Sunday, December 19, 2010

'Tis the season for top ten lists and financial prognostication

Year’s end is a time for publishing top ten lists covering topics such as the best movies, books, music, sports teams, weight-lose techniques, and New Year’s resolutions. In the world of investing, it is also the season for financial prognostication. Among the most frequently discussed predictions are those addressing how the S&P 500 index will perform in the coming year. For 2011, all major Wall Street strategists have a positive outlook for the S&P 500’s performance, with targets ranging from a low-end 1.2% increase to a high-end performance of 10%, based on this past Friday’s market close.

MY TAKE: Financial and economic forecasting remains a dismal science with little data supporting their accuracy. However, Wall Street strategists are not uniquely challenged in this regard. Projections from organizations such as the World Bank, the International Monetary Fund and the U.S. Department of Commerce’s Bureau of Economic Analysis suffer similar challenges. Bottom line - Most investors remain hopeful for the future, but are cognizant of the economic challenges facing many major economies. Similar to top ten lists, financial and economic predictions are always great topics for debate. The year ahead will provide us with much to consider.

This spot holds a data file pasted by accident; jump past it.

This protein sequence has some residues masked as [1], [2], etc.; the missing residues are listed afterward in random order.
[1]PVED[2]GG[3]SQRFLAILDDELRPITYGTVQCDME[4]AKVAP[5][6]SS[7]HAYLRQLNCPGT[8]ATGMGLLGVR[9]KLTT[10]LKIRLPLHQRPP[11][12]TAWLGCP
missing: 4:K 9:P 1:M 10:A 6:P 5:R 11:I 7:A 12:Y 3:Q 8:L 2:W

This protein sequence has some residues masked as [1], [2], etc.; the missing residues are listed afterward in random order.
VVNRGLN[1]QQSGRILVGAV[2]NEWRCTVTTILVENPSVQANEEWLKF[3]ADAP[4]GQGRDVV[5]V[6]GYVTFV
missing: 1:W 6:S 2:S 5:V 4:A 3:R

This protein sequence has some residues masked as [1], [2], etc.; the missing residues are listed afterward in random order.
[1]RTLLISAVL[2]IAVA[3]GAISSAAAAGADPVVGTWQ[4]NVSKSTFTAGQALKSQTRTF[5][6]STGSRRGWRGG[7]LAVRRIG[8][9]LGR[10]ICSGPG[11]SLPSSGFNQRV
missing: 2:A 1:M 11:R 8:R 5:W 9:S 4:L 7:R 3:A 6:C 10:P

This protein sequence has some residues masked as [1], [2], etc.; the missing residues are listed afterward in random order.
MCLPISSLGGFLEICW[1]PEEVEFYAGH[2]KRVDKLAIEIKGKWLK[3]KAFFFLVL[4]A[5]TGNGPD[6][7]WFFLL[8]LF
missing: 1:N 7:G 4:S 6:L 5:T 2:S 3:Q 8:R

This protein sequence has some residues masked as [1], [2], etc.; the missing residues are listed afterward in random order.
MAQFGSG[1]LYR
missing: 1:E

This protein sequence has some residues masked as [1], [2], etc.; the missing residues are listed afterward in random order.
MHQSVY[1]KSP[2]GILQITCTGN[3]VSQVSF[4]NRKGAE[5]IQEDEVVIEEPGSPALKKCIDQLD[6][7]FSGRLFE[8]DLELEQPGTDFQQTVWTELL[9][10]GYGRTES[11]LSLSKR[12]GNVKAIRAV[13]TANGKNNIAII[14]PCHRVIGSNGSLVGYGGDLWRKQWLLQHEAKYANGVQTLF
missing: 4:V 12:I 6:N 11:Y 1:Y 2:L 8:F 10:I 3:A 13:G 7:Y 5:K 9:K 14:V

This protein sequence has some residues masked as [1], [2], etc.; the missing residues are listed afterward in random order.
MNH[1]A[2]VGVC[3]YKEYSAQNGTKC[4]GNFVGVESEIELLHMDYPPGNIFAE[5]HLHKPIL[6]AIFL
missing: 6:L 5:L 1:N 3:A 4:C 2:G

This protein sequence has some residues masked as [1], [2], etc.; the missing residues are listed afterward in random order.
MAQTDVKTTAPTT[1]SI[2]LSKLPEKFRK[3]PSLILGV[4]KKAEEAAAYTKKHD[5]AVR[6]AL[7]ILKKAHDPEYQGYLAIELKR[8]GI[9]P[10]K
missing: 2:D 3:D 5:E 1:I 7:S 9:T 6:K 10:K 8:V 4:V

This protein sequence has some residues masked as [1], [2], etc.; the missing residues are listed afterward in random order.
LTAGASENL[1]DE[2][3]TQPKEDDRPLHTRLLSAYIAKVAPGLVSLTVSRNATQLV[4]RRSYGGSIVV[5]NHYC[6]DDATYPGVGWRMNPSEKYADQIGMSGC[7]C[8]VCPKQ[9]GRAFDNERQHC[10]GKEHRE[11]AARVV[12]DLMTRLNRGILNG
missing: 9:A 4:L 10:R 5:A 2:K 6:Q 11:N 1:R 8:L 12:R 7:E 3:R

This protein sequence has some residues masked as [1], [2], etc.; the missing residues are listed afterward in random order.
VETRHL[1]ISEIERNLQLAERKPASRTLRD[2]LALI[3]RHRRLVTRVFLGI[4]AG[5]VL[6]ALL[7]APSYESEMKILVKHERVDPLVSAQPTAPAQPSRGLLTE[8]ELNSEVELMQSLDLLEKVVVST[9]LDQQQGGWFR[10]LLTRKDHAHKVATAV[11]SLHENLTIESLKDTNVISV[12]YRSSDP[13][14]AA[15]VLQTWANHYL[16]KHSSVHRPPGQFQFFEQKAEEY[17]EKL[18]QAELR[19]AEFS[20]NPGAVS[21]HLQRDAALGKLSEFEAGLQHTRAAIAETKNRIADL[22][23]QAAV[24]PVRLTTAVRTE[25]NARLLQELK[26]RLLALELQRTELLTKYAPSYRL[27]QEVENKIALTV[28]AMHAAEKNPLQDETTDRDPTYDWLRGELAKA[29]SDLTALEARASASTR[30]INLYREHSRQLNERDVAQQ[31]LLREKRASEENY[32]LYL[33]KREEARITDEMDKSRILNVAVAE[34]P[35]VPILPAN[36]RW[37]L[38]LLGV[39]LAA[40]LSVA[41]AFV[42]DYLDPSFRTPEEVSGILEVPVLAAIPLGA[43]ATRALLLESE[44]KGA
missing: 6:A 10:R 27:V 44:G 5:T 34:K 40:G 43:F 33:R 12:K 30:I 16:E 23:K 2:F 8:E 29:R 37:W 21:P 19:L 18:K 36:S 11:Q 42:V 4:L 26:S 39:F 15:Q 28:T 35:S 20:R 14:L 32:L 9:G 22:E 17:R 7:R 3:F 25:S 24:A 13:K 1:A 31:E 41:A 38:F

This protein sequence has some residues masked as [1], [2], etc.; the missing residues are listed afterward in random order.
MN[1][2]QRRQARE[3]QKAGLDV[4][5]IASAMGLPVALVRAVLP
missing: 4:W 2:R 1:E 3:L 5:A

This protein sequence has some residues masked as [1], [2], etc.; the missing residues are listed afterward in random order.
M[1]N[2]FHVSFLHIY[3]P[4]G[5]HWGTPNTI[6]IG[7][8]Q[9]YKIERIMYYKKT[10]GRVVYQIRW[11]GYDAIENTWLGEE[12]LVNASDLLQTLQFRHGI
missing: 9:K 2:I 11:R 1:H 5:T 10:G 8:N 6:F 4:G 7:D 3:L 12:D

Monday, December 13, 2010

Getting aboard, with High-Speed Rail

Earlier this month, the California High Speed Rail Authority Board voted to begin construction of the main phase of the system, a 520-mile span connecting Los Angeles and San Francisco, with construction costs estimated at $43 billion. At the same time, the Chinese government plans to spend $600 billion to expand its network of high-speed rail coverage. Additionally, its railway companies including CSR Corporation Limited and China Railway Group Ltd. are forming partnerships with industrial manufacturers Alstom, Bombardier Inc. and General Electric Corp. to develop new rail systems around the world.